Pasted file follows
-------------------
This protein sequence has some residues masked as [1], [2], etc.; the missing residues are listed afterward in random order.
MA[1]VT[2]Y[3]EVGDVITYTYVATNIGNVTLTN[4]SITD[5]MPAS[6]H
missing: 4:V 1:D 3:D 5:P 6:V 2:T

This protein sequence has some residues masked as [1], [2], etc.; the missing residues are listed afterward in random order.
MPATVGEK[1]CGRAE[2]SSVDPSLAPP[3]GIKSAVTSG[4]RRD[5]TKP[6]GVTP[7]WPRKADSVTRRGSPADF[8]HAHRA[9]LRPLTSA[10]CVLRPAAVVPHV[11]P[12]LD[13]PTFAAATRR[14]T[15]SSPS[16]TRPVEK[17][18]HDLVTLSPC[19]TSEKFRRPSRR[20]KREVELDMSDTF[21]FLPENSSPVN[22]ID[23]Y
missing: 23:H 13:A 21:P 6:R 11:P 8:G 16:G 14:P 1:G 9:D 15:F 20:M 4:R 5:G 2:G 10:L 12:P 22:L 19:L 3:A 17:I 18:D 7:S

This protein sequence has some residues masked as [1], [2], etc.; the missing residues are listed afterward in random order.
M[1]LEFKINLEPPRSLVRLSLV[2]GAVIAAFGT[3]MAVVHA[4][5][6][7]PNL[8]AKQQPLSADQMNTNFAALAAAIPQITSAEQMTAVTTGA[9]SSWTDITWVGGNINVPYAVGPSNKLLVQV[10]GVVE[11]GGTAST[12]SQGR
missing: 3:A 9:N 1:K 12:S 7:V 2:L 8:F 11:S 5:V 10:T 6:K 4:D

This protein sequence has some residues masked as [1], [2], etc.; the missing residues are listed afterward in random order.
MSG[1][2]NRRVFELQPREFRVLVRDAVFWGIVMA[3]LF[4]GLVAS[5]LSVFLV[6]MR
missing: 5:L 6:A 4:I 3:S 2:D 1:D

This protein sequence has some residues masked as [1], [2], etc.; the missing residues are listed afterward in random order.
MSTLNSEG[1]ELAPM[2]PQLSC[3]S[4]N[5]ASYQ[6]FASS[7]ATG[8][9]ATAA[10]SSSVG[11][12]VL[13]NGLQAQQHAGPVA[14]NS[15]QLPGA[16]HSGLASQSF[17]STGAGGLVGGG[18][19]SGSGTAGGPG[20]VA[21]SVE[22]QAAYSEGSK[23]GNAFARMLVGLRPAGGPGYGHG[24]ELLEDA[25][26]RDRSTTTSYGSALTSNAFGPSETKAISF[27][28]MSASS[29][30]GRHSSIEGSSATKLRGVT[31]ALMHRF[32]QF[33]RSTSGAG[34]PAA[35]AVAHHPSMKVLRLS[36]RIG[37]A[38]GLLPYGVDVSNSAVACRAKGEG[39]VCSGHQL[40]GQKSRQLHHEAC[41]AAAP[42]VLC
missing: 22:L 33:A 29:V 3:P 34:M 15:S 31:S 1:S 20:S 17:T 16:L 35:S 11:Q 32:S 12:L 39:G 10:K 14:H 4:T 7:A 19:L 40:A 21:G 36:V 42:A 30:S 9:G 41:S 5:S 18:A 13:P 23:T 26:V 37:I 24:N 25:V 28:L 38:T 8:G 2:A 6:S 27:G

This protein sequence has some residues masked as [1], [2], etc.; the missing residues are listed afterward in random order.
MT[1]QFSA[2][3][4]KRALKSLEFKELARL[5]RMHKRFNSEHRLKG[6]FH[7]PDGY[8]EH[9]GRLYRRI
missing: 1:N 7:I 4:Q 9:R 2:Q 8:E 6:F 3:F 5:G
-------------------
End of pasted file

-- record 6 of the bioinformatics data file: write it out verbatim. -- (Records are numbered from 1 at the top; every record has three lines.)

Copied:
This protein sequence has some residues masked as [1], [2], etc.; the missing residues are listed afterward in random order.
MT[1]QFSA[2][3][4]KRALKSLEFKELARL[5]RMHKRFNSEHRLKG[6]FH[7]PDGY[8]EH[9]GRLYRRI
missing: 1:N 7:I 4:Q 9:R 2:Q 8:E 6:F 3:F 5:G